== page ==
Presentation on theme: "Citizens United v. FEC Kaitlyn Wood. Official Name of Case Citizens United v. Federal Elections Commission."— Presentation transcript:
Citizens United v. FEC Kaitlyn Wood
Official Name of Case Citizens United v. Federal Elections Commission
Year Case Was Heard and Decided by Supreme Court The dates this case was heard are Tuesday, March 24, 2009 and Wednesday, September 9, The case was decided on Thursday, January 21, 2010.
Public Policy That Led Up to the Case Bipartisan Campaign Reform Act Section 203: prevents corporations or labor unions from funding political advertisements from their general treasuries Sections 201 and 311: require the disclosure of donors to political advertisements and a disclaimer when the ad is not authorized by the candidate it intends to support Hillary: The Movie
Hillary: The Movie Trailer
Case Originally Denied Section 203 flat out was not unconstitutional. Hillary: The Movie was the functional equivalent of express advocacy, as it attempted to inform voters that Senator Clinton was unfit for office, and thus Section 203 was not unconstitutionally applied. Sections 201 and 203 were not unconstitutional as applied to Hillary: The Movie or its advertisements. The McConnell decision recognized that disclosure of donors “might be unconstitutional if it imposed an unconstitutional burden on the freedom to associate in support of a particular cause”, but those circumstances did not exist in Citizens United’s claim.
Arguments of the Plaintiff Section 203 violates the First Amendment flat out and when applied to Hillary: The Movie Sections 201 and 203 are also unconstitutional as applied to the circumstances
Arguments of the Defendant The FEC argued that they had a right to ban the movie because of the BCRA, and that it is not unconstitutionally applied to The Movie.
Third Parties That Filed Amicus Curiae Briefs in Favor of the Plaintiff American Civil Rights Union Foundation for Free Expression CATO Institute Committee for Truth in Politics Reporters Committee for Freedom of the Press Institute for Justice NRA Wyoming Liberty Group, et al. Alliance Defense Fund Chamber of Commerce of the USA Center for Competitive Politics ACLU AFL-CIO American Justice Partnership California Broadcasters Association California First Amendment Coalition Campaign Finance Scholars Center for Constitutional Jurisprudence Fidelis Center Former FEC Commissioners Free Speech Defense & Education Fund Judicial Watch Michigan Chamber of Commerce Pacific Legal Foundation Reporters Committee Senator Mitch McConnell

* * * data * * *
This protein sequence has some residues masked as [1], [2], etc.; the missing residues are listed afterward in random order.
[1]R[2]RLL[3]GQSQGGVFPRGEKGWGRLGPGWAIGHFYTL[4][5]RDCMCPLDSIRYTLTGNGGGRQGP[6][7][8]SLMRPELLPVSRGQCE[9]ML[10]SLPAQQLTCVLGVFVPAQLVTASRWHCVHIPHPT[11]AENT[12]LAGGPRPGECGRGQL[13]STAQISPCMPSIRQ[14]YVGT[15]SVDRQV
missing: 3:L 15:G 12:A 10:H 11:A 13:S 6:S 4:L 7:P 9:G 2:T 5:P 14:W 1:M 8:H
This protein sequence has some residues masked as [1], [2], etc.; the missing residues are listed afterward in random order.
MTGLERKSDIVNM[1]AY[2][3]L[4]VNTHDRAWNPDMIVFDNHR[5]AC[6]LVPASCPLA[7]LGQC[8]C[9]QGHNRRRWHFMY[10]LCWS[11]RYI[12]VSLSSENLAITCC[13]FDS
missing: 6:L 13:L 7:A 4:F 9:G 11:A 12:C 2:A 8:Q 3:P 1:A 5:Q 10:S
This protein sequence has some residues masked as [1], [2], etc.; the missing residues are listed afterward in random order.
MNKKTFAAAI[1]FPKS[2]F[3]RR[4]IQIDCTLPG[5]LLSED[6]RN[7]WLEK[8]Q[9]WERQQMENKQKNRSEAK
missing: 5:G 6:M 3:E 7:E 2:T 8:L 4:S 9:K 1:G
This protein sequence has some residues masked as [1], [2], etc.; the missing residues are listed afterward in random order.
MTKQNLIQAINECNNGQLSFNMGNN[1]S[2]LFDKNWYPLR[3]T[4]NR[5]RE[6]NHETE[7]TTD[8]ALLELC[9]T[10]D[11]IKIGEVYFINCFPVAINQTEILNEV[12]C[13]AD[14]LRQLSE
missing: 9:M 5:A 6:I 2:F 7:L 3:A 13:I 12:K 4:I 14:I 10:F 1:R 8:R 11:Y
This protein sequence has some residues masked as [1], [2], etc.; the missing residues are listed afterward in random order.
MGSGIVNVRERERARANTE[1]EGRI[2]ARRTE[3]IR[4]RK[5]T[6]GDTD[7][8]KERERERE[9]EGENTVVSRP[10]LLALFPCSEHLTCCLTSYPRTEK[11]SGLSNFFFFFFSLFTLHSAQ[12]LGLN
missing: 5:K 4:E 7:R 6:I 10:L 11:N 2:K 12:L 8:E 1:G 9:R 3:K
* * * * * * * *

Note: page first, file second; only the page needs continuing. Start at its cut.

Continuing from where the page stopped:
Third Parties That Filed Amicus Curiae Briefs in Favor of the Defendant Center for Political Accountability Senator John McCain American Independent Business Alliance Campaign Legal Center Center for Independent Media Committee for Economic Development DNC Justice at Stake League of Women Voters Norman Ornstein Rep. Chris Van Hollen The Sunlight Foundation
Supreme Court Ruling 5 for, 4 against (Citizens United) Political speech is necessary in a democracy. Under the First Amendment, corporate funding of independent political broadcasts in candidate elections cannot be limited. The BCRA’s disclosure is justified by a “governmental interest” in providing the “electoral with information” about election- related spending resources.
Dissenting Opinion Corporations are not members of society. During election time, the distinction between corporate and human speakers is important. Corporate interests may be different and/or conflicting with the interests of the voters. Citizens United could have broadcasted Hillary: The Movie at any time other than 30 days before the last primary election; their speech has not been “banned”.
Long Term Effects Companies may spend unlimited funds from their own treasuries to support or oppose a candidate as long as they do not coordinate their efforts with the candidates. Third-party groups are also allowed to use unlimited general funds for the same purpose.
Sources Election-Commission.phphttp://yubanet.com/usa/Justice-Stevens-Dissenting-Opinion-in-Citizens-United-v-Federal- Election-Commission.php CITIZENS UNITED v. FEDERAL ELECTION COMMISSION. The Oyez Project at IIT Chicago- Kent College of Law. 23 October